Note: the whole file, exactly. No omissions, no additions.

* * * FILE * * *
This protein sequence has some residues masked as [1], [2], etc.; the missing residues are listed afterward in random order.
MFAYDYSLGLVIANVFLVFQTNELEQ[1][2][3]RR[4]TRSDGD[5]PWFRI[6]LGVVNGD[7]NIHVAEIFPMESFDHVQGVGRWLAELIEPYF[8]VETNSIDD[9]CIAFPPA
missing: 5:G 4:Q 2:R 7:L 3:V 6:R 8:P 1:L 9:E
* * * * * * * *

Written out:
This protein sequence has some residues masked as [1], [2], etc.; the missing residues are listed afterward in random order.
MFAYDYSLGLVIANVFLVFQTNELEQ[1][2][3]RR[4]TRSDGD[5]PWFRI[6]LGVVNGD[7]NIHVAEIFPMESFDHVQGVGRWLAELIEPYF[8]VETNSIDD[9]CIAFPPA
missing: 5:G 4:Q 2:R 7:L 3:V 6:R 8:P 1:L 9:E